News »

Study reveals why mosquitoes are more attracted to certain humans

mosquito- dengueIf you’ve always felt like you’re a mosquito magnet, scientists now have important evidence for you: Mosquitoes are more attracted to certain humans, according to a new study. A research team led by Leslie Vosshall, a Rockefeller University professor and director of her behavioral and neurogenetics lab, sought to identify why certain people seem to attract more mosquitoes than others. The results of the research were published in the journal Cell on October 18.

Over the course of the last three years, the researchers asked a group of 64 volunteers to wear nylon stockings on their arms for six hours a day for several days. Maria Elena De Obaldia, the first author of the study and a former postdoctoral fellow at Rockefeller University, built a “two-choice olfactometer assay”: an acrylic glass chamber into which the researchers placed two of the stockings. The study team then released yellow fever mosquitoes — scientifically called Aedes aegypti — into the chamber and noted which sock attracted them the most.

This test allowed the researchers to separate study participants into “mosquito magnets,” whose socks attracted a lot of mosquitoes, and “low attractors,” who didn’t seem as attractive to insects. The scientists examined the skin of the mosquito magnets and found 50 molecular compounds that were higher in these participants than in the others.

“We had no preconceived notions about what we would find,” Vosshall, who is also chief scientific officer of the Howard Hughes Medical Institute, told CNN. But one difference was particularly distinctive: Mosquito magnets have much higher rates of carboxylic acid in the skin than low attractors.

Carboxylic acids are found in sebum, the oily substance that creates a barrier and helps keep skin hydrated. Carboxylic acids are large molecules, Vosshall explained. “They’re not that smelly by themselves,” she said. But beneficial bacteria on the skin “chew these acids, which produce the characteristic human odor,” which may be what attracts mosquitoes, according to Vosshall.
The odor of skin secretions plays a role

One of the study participants, identified as Subject 33, was the center of attention for mosquitoes: the subject’s stockings were 100 times more attractive to mosquitoes than those of the rest of the participants.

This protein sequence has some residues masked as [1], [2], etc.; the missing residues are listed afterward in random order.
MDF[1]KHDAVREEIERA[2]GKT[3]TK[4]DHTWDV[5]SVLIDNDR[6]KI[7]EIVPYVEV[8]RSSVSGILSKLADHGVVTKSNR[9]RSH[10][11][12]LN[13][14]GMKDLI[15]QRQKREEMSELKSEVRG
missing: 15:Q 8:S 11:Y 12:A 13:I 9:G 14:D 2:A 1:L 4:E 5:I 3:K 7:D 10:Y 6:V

And the level of human attraction appeared to remain fairly constant over time for the participants who were tracked over the three-year period, Vosshall said.

Subject 33, for example, “never stopped being the most attractive human being” to mosquitoes, which could be “bad news for those who are mosquito magnets.” When it comes to the Aedes aegypti mosquito, the females prefer to use human blood to fuel their egg production, speeding up their search for humans to hunt. And these mini-predators use a variety of mechanisms to identify and choose the humans they bite, Vosshall said.
Carboxylic acids are just one piece of the puzzle that explains how pesky insects choose their targets. Body heat and the carbon dioxide we release when we breathe are also a factor of attraction.

Scientists don’t yet know why carboxylic acids seem to attract mosquitoes so strongly, Vosshall said. But the next step could be to explore the effects of reducing carboxylic acids on the skin.
“You can’t completely remove natural moisturizers from your skin, that would be bad for your skin’s health.” However, Vosshall said dermatological products could minimize carboxylic acid levels and reduce mosquito bites.

“Each bite of these mosquitoes puts people in a dangerous situation for their health,” he said. “Aedes aegypti mosquitoes are contagious vectors for dengue, yellow fever and Zika. Those magnet people will be much more likely to get infected with those viruses.”

Mosquitoes evolved to hunt based on scent
Matthew DeGennaro, an associate professor at Florida International University who specializes in mosquito neurogenetics, told CNN that the study results help answer long-standing questions about what specific factors cause mosquitoes to choose some humans more. than others. He did not participate in the study.

“This study clearly shows that these acids are important,” he said. “Now the way mosquitoes perceive these carboxylic acids is interesting because these particular chemicals are really heavy, so they’re hard to smell from a distance.”

“It could be that these chemicals are altered by, say, the skin microbiome, and that causes a certain type of odour. Or it could be that other factors in the environment break down these chemicals a bit, so they’re easier for mosquitoes to detect.”

The results are also “a great example of how well insects can smell,” DeGennaro added. “This insect has evolved to hunt us.” For DeGennaro, the staying power of certain humans’ attractiveness is one of the most interesting aspects of the research.

“We didn’t know that there were very stable preferences of mosquitoes for certain people,” he said. “It might suggest that the skin microbiome is important, although they didn’t address that.”
Further research should explore the microbiome that exists on human skin to understand why mosquitoes are attracted to certain compounds over others, she said. And that could lead to better products to reduce mosquito bites and the spread of disease.

“I think if we understand why mosquitoes find a host, we can design new repellants that stop mosquitoes from detecting those chemicals,” DeGennaro said. “And this could be used to improve our current repellents.”

(With information from CNN in Spanish)

Make a comment

Your email address will not be published. The mandatory fields are marked. *